If These Walls Could Talk: The Mutual Construction of Organizational Space and Legitimacy
Organization Science, 2013.0858
43 Pages Posted: 16 Dec 2013 Last revised: 17 Oct 2015
Date Written: November 14, 2013
Organizational spaces project claims of organizational legitimacy while also constituting physical environments where work happens. This research questions how organizational space and legitimacy are mutually constituted over time as organizations experience shifts in work and institutional demands.
Building on a qualitative case study of Paris Dauphine University, a French university founded in the late 1960s that has, since its inception, occupied the former North Atlantic Treaty Organization headquarters, we theorize the dynamic intersection of organizational space and legitimacy over time. The case study demonstrates how spatial practices of appropriation, reappropriation, and disappropriation intersect with and inform what we call “spatial legacies” that function to establish or repair an alignment between organizational space and legitimacy. Spatial practices of appropriation and reappropriation build and manipulate spatial legacies, whereas spatial practices of disappropriation attempt to break away from such legacies. Appropriation and reappropriation involve managing spatial legacies to maintain the alignment between organizational space and legitimacy claims. Disappropriation involves trying to erase or alter these legacies to realign the space to changing legitimacy claims. This research adds to the literature on sociomateriality by adopting a longitudinal perspective that highlights legacies as nondeterministic outcomes of past imbrications of the social and the material, to research on legitimacy by conceptualizing it as a sociomaterial construction, and to research on organizational spaces by revealing the institutional underpinnings of spatial transformations. This research also holds practical implications by highlighting the relationships between space as it is designed and used and an organization's legitimacy claims and by showing how claiming the immutability or flexibility of a space can be legitimizing for an organization.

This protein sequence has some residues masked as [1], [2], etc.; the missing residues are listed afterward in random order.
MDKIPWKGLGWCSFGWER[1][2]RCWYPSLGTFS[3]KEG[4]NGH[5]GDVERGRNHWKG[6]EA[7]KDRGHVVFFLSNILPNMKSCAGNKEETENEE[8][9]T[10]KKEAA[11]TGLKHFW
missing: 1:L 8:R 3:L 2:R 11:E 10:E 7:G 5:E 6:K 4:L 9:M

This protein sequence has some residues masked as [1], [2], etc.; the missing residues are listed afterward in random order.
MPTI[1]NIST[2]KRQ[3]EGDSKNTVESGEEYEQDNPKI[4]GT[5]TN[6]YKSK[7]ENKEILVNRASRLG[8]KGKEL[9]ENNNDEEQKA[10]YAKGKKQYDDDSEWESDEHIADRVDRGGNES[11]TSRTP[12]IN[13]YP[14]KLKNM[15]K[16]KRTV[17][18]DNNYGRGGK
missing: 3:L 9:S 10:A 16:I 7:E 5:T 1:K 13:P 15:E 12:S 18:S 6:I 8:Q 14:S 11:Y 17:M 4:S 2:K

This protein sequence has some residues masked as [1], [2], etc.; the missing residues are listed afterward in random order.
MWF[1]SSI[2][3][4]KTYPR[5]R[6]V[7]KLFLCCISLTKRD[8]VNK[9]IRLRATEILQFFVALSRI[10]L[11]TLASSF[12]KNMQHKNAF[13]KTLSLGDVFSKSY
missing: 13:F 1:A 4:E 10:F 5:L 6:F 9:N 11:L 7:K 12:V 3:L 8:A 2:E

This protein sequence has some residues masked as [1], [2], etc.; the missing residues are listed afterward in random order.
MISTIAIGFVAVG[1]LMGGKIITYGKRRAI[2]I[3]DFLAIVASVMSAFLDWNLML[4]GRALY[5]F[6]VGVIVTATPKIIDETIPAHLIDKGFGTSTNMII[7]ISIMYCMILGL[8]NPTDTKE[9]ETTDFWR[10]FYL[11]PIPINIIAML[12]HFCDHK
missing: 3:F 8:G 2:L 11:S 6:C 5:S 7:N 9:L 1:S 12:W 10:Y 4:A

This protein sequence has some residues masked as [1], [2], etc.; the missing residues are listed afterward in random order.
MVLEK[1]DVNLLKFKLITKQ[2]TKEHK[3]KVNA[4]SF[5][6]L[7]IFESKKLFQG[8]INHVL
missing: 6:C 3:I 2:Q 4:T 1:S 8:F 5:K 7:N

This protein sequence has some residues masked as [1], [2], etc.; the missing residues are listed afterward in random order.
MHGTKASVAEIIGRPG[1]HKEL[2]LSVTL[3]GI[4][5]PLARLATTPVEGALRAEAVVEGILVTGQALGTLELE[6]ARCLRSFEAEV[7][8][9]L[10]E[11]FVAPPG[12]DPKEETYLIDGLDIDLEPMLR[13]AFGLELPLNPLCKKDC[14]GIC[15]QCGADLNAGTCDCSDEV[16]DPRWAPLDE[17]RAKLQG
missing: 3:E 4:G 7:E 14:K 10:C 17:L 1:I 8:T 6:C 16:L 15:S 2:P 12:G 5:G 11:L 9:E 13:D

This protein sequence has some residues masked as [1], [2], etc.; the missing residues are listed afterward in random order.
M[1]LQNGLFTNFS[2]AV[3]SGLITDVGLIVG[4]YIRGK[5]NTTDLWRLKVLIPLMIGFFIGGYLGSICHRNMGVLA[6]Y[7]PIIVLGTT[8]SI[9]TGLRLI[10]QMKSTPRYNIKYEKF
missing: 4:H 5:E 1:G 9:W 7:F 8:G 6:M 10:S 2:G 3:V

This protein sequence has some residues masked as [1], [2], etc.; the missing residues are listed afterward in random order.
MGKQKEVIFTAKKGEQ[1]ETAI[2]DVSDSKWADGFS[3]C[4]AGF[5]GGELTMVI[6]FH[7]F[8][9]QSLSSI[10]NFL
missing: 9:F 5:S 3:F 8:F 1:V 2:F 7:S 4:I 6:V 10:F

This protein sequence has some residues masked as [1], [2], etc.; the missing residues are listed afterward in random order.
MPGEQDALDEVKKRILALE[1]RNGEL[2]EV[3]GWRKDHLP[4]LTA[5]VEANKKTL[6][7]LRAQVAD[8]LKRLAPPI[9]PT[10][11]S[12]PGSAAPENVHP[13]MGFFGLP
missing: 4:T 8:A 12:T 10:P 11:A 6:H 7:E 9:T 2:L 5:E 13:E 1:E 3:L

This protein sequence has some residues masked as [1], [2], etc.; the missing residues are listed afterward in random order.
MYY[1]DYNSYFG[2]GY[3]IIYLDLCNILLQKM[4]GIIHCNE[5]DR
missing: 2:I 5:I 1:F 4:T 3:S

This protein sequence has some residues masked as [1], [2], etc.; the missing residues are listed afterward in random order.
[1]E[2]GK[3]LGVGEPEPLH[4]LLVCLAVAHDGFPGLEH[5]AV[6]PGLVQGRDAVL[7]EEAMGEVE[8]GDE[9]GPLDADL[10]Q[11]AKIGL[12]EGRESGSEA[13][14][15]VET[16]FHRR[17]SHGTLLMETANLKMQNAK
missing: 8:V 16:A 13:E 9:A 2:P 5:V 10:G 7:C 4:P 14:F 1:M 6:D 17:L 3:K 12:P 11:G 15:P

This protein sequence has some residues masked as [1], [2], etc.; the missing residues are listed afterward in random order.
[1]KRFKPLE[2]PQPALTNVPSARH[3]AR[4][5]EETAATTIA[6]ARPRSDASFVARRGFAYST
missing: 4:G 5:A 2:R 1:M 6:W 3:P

Keywords: legitimacy; longitudinal case study; spatial practices; sociomateriality; imbrication; organizational identity; spatial legacies
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